A while ago someone asked me how I’ve changed in this year or so of blogging about my halfpastnormal life.
I think they were hoping for some profound philosophical change, something deeply intense and life-altering. Nope.
I will say that I’ve become more myself. And I’ve made some serious cuts along the way. Cuts to people who don’t support us, cuts to stuff that gets in the way, cuts to stuff that’s not important. Cuts to life, and we’re happier for it. Less is truly more in our world.
I’ve become the person I used to be, before I tried to become the person who pleased people and fit in. Face it, I don’t fit in – imagine an urban and fashionably dressed mom stepping out of an exquisitely decorated home with perfectly coifed kids who have all the stylish stuff they need to get ‘A’s’ at school. Well that is not me.
I’m the mom wearing pyjama pants and a dirty tank top chasing a grubby five year old down a hall with a wet paper towel while cramming various food items into a Spiderman backpack and yelling at the baby to stop biting his sister. Glamour? Style? No way.
I’ve cut out things that make me think the Pottery-Barn-esque life is normal. No magazines, limited TV (well, it’s streamed over the internet), and honestly, we’re too busy for that kind of stuff anyway.
Career-wise, there’ve been a few cuts here. I do what I can do well and easily. Now I focus on stability and flexibility, rather than reaching for the top. Less is clearly more here. And everyone is happier if I’m not working 80 hour weeks.
We’ve made some cuts around our city life too. Mainly, we’re not sticking around too much longer. The parts that do work for us (outdoor living, therapeutic riding and dance) we can find or recreate in Smalltown, Ontario. The parts that don’t (a wacko school system, traffic, and high cost of living) we gladly leave behind to do things differently.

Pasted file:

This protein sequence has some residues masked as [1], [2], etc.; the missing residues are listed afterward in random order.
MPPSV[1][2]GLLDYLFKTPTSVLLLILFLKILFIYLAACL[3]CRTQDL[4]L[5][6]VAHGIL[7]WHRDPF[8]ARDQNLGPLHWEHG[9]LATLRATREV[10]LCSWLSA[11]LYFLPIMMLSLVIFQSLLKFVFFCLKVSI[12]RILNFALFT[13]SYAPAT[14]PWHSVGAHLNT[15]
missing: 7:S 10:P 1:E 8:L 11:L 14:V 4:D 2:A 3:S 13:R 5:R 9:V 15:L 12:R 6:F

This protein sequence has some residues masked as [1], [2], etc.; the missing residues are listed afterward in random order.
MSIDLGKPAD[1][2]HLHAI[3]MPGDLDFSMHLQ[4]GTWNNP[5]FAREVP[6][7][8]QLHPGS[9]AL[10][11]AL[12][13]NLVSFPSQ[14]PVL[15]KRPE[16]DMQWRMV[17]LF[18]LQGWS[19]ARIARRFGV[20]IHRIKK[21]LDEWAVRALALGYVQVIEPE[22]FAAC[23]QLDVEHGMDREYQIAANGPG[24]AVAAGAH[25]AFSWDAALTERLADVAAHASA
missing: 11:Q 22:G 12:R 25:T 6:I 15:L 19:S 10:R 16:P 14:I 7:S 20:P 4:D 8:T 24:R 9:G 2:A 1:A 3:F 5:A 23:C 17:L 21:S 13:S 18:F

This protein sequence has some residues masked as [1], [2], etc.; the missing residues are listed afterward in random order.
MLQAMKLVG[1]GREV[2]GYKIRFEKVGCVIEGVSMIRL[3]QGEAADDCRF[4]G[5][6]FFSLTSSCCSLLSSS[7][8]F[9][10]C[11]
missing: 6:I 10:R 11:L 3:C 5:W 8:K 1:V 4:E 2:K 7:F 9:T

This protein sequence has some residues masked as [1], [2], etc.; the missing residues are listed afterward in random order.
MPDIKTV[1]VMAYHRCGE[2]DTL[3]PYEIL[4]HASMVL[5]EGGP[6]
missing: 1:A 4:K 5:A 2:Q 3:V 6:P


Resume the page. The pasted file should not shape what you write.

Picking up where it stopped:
One of my favourite online families is the Unschool Bus, a family that travels around the USA in a converted school bus. They home-school (or bus-school) and for me, are the epitome of the freedom that comes from cutting the stuff of life.
We are not quite there, but for an urban family I think we come close. Some days our family spends the entire day out of our home and on the road, picnicking, hiking, travelling, and wading in creeks. Hubby and I often compare our days of perpetual travel to the Unschool Bus lifestyle.
Recently we had a parking lot picnic. This was not a location chosen for its scenic views, but for sheer convenience. We were miles from home and I had packed a picnic lunch and needed to run into a grocery store for a few things. By the time I had finished in the grocery store it was raining and time for lunch.
Hubby parked the van in vacant section of the parking lot, and we started to prepare lunch. I have become a master of slicing fruit and cheese with my Swiss Army knife, so I had sandwiches assembled in minutes. We opened windows and the tailgate of the van while the kids ate fresh fruit and healthy sandwiches, all for less than the cost of a restaurant meal (and honestly, we don’t have to worry about Baby Dunk’s lack of table manners).
After lunch clean up (tossing garbage and stowing leftovers in coolers with ice) we headed to a local farm for a tractor ride and fresh strawberries. We’ve learned to cut transitions, the cost of living, and the time required to do stuff. Less is truly more.
And I tell this story at the end of a week where we had one minor medical crisis (the Baby broke Hubby’s glasses, and we had to replace them, which required scheduling an eye exam and then buying new glasses) and one not-so minor medical crisis (Little Miss Adorable had a high fever and complained of abdominal pain, which required a trip to the ER). We also had our usual spattering of assorted appointments and the stuff of school and work to fit in.
By the end of this week I could write about how tired and busy we are (which is true). Or I could write about what I remember best, a family picnic and trip to a farm, and fresh strawberries. Which is more important?
Because in this year or so of blogging, we’ve learned to cut out the small stuff, details that drag you down and aren’t really important at the end of the day. Dirty dishes, laundry, chores and the never-ending to-do lists. Instead we focus on the big things – playing in creeks, picking flowers, walking in meadows, playing with farm animals, digging in dirt and rescuing snails – which are really small things that become the big parts of life. And we’ve learned that halfpastnormal is who we are.